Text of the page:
Cats are commonly believed to be low maintenance, independent pets. Provide them with food, water, a litter box and perhaps a scratching post and some toys, and they’ll amuse themselves, right?
Not so fast! While they may not need long walks in the park, cats require interaction and stimulation — just like dogs do — to stay mentally and physically healthy. The indoor environment can be a monotonous one. Cats who are bored or frustrated may display stress-related behaviours such as re-directed aggression or over-grooming. The indoor lifestyle can also be sedentary. Inactive cats may be at risk of obesity, diabetes, arthritis and other associated medical problems.
Born to hunt
As predators, cats have evolved to work for their food. Eating from a bowl, however, doesn’t provide them with much opportunity for problem-solving. This is where puzzle feeders come in. Puzzle feeders can be a great way to engage your cat’s mind and body, particularly if she happens to be highly food-motivated.
Despite their motivation to hunt, it can take time for cats to learn how to use a puzzle feeder. Just assuming they’ll get it right away could mean they’ll end up going hungry. The key is to go at your cat’s pace. This will help prevent her from becoming frustrated and giving up.
Set your cat up for puzzle-feeder success:
1. Avoid introducing the puzzle feeder on a full stomach
It may sound obvious but make sure that your cat is at least a bit hungry the first time you introduce the puzzle feeder to her! That way, she’ll be more motivated to investigate it.
2. Give your cat a choice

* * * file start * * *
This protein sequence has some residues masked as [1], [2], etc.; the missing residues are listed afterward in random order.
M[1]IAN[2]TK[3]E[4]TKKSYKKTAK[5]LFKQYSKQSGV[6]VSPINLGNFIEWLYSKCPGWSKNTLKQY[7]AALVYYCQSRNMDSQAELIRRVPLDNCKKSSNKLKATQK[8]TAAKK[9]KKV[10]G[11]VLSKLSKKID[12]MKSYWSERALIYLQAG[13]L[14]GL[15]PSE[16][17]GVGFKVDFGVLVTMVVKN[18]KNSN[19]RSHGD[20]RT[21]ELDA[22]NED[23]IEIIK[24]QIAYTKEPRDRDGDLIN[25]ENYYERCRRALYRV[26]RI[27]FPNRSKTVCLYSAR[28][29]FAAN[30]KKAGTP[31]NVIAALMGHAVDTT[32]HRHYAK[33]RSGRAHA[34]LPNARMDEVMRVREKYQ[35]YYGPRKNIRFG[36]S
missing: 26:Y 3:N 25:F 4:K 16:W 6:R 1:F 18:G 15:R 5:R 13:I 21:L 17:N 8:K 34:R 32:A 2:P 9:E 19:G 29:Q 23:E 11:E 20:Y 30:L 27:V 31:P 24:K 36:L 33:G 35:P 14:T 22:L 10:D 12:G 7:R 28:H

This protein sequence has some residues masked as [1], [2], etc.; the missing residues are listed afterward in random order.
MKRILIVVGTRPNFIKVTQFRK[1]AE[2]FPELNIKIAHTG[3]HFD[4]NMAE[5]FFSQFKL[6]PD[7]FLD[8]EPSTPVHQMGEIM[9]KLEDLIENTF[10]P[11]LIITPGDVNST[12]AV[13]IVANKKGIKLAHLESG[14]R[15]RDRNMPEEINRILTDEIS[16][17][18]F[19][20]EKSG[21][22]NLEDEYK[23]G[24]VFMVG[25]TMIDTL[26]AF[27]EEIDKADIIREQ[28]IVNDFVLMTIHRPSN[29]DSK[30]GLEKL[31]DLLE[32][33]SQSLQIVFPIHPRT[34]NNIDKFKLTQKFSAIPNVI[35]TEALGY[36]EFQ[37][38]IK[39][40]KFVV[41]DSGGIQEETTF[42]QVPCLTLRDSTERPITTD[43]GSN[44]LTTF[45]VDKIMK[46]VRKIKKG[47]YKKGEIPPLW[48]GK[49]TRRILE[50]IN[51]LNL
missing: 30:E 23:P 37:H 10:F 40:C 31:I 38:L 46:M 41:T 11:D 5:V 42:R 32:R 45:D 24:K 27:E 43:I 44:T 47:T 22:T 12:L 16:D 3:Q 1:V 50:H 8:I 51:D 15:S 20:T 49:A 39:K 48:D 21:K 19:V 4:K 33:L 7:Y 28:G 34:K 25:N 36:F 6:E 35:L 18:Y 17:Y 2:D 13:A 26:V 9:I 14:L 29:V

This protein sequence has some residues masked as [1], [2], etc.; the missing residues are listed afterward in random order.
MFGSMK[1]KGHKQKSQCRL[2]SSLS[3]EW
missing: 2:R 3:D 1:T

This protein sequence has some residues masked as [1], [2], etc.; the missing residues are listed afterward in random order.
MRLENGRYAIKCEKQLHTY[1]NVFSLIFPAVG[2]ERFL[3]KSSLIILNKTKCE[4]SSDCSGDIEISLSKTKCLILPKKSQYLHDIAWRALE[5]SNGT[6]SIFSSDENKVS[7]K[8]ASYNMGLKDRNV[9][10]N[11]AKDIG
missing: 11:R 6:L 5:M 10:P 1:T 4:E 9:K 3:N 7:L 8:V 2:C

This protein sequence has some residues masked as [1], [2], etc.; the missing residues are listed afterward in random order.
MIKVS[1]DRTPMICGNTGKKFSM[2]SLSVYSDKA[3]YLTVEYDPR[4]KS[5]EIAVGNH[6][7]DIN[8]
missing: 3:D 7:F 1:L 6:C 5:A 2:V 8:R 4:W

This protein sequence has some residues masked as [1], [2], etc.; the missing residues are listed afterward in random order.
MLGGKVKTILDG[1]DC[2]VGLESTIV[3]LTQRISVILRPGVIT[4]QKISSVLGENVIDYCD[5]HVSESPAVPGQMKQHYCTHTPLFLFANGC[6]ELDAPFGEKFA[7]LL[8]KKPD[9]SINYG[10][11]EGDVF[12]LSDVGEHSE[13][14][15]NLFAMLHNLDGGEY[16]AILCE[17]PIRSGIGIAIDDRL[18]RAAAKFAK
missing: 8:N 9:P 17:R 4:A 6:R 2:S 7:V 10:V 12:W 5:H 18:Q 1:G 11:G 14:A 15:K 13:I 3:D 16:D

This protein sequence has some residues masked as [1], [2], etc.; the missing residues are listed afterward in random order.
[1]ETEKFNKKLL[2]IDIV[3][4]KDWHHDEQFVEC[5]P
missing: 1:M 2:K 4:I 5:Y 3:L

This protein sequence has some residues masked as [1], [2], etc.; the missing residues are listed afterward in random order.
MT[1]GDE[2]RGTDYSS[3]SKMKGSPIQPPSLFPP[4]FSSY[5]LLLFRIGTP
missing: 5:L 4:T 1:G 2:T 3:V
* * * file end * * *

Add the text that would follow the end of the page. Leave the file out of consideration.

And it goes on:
Continue to let your cat have the choice between the feeder and her food bowl. (Keep in mind that she’ll now be getting her meals from more than one source. Make sure she’s not eating more kibble in a day than she normally would to maintain a healthy weight!)
3. Start with a simple puzzle feeder design
Clear puzzle feeders with multiple openings will let your cat see, smell and hear the food inside more easily.
4. Make it easy for your cat
Adjust the settings to make it as easy as possible for your cat to get food from the feeder (for instance, widen the openings). That way, she’ll be rewarded more quickly, which should increase her motivation to continue trying it.
5. Get your cat’s attention
Sprinkle some kibble around the puzzle feeder. This will help your cat to make the connection between this strange new object in her environment and food. If she doesn’t seem to know what to do, try pointing to the feeder. When your cat approaches or gently sniffs it, move the feeder slightly and cause a kibble to fall out. Let your cat eat the kibble and repeat. Eventually, she should start manipulating the feeder on her own.
My cat’s caught on quickly — now what?
As your cat becomes more proficient at using the puzzle feeder, and doesn’t show signs of stress (such as increased yowling or restlessness), you can change the settings to make it more difficult. Over time, you can also put more kibble in the feeder and less in her bowl. Some cats are able to have their entire day’s worth of food provided in a puzzle feeder. For others, it’s best used with their favourite treats as occasional enrichment.
Should your cat prove herself to be especially adept, you can introduce new, more challenging puzzle feeders down the road. Just continue to monitor her use of them to ensure she finds the activity stimulating but not frustrating.
DIY puzzle feeders for cats
Interested in puzzle feeders but want to save some money? Try these two designs you can easily make from items around your home:
- Cat tube treat tower (PDF)
- Cat puzzle box (PDF)
More tips for keeping an indoor cat happy and healthy.